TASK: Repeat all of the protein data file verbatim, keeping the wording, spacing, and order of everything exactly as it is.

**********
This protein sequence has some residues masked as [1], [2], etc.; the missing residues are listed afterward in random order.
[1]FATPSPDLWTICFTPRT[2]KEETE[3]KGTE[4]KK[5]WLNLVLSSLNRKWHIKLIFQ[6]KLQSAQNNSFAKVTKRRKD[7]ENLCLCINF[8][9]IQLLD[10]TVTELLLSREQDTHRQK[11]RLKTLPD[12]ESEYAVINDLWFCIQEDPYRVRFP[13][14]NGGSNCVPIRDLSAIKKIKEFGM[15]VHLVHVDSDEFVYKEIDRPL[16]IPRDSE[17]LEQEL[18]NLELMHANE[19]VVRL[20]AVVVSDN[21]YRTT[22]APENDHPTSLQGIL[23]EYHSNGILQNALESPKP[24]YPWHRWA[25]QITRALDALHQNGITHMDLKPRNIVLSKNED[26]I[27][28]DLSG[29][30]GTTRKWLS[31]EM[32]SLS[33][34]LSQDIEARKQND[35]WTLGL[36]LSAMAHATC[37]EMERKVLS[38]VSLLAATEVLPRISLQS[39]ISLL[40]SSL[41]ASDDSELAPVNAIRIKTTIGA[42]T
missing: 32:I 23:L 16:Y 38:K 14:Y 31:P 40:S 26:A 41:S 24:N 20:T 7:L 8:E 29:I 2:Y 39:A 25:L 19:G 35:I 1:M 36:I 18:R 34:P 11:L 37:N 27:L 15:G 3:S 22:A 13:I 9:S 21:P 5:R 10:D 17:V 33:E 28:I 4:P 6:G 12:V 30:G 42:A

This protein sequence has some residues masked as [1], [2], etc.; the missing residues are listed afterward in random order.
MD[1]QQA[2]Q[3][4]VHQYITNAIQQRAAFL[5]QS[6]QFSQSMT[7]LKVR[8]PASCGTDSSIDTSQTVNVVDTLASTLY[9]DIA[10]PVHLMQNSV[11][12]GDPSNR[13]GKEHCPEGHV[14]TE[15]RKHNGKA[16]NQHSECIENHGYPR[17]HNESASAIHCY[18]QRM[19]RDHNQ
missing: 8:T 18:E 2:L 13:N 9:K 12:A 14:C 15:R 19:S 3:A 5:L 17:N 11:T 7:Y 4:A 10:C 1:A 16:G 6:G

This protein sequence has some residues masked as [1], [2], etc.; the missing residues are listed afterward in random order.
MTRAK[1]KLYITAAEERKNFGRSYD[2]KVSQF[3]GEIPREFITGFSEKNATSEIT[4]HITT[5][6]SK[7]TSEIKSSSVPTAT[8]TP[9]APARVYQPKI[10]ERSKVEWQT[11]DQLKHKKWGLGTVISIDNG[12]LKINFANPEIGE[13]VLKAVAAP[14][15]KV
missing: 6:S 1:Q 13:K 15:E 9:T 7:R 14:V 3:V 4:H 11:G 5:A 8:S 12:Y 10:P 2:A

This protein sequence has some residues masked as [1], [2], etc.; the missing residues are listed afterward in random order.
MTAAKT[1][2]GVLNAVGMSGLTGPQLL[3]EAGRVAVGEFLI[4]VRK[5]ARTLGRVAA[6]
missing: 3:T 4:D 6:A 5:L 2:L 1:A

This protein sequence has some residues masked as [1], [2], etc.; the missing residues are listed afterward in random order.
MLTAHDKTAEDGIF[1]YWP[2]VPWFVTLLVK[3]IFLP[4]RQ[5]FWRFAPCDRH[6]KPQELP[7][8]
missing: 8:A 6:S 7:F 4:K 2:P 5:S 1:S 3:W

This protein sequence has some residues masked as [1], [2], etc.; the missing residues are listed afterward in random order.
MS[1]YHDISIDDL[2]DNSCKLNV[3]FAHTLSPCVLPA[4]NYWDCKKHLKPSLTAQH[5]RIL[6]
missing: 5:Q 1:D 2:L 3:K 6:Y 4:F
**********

This protein sequence has some residues masked as [1], [2], etc.; the missing residues are listed afterward in random order.
[1]FATPSPDLWTICFTPRT[2]KEETE[3]KGTE[4]KK[5]WLNLVLSSLNRKWHIKLIFQ[6]KLQSAQNNSFAKVTKRRKD[7]ENLCLCINF[8][9]IQLLD[10]TVTELLLSREQDTHRQK[11]RLKTLPD[12]ESEYAVINDLWFCIQEDPYRVRFP[13][14]NGGSNCVPIRDLSAIKKIKEFGM[15]VHLVHVDSDEFVYKEIDRPL[16]IPRDSE[17]LEQEL[18]NLELMHANE[19]VVRL[20]AVVVSDN[21]YRTT[22]APENDHPTSLQGIL[23]EYHSNGILQNALESPKP[24]YPWHRWA[25]QITRALDALHQNGITHMDLKPRNIVLSKNED[26]I[27][28]DLSG[29][30]GTTRKWLS[31]EM[32]SLS[33][34]LSQDIEARKQND[35]WTLGL[36]LSAMAHATC[37]EMERKVLS[38]VSLLAATEVLPRISLQS[39]ISLL[40]SSL[41]ASDDSELAPVNAIRIKTTIGA[42]T
missing: 32:I 23:L 16:Y 38:K 14:Y 31:P 40:S 26:A 41:S 24:N 20:T 7:L 8:E 29:I 2:Y 39:A 25:L 19:G 35:I 1:M 36:I 18:R 34:P 11:L 37:N 27:L 15:G 3:S 22:A 13:I 9:S 21:P 5:R 10:D 17:V 33:E 28:I 4:P 6:G 12:V 30:G 42:A

This protein sequence has some residues masked as [1], [2], etc.; the missing residues are listed afterward in random order.
MD[1]QQA[2]Q[3][4]VHQYITNAIQQRAAFL[5]QS[6]QFSQSMT[7]LKVR[8]PASCGTDSSIDTSQTVNVVDTLASTLY[9]DIA[10]PVHLMQNSV[11][12]GDPSNR[13]GKEHCPEGHV[14]TE[15]RKHNGKA[16]NQHSECIENHGYPR[17]HNESASAIHCY[18]QRM[19]RDHNQ
missing: 8:T 18:E 2:L 13:N 9:K 12:A 14:C 15:R 19:S 3:A 5:L 17:N 11:T 7:Y 4:A 10:C 1:A 16:G 6:G

This protein sequence has some residues masked as [1], [2], etc.; the missing residues are listed afterward in random order.
MTRAK[1]KLYITAAEERKNFGRSYD[2]KVSQF[3]GEIPREFITGFSEKNATSEIT[4]HITT[5][6]SK[7]TSEIKSSSVPTAT[8]TP[9]APARVYQPKI[10]ERSKVEWQT[11]DQLKHKKWGLGTVISIDNG[12]LKINFANPEIGE[13]VLKAVAAP[14][15]KV
missing: 6:S 1:Q 13:K 15:E 9:T 7:R 14:V 3:V 4:H 11:G 5:A 8:S 12:Y 10:P 2:A

This protein sequence has some residues masked as [1], [2], etc.; the missing residues are listed afterward in random order.
MTAAKT[1][2]GVLNAVGMSGLTGPQLL[3]EAGRVAVGEFLI[4]VRK[5]ARTLGRVAA[6]
missing: 3:T 4:D 6:A 5:L 2:L 1:A

This protein sequence has some residues masked as [1], [2], etc.; the missing residues are listed afterward in random order.
MLTAHDKTAEDGIF[1]YWP[2]VPWFVTLLVK[3]IFLP[4]RQ[5]FWRFAPCDRH[6]KPQELP[7][8]
missing: 8:A 6:S 7:F 4:K 2:P 5:S 1:S 3:W

This protein sequence has some residues masked as [1], [2], etc.; the missing residues are listed afterward in random order.
MS[1]YHDISIDDL[2]DNSCKLNV[3]FAHTLSPCVLPA[4]NYWDCKKHLKPSLTAQH[5]RIL[6]
missing: 5:Q 1:D 2:L 3:K 6:Y 4:F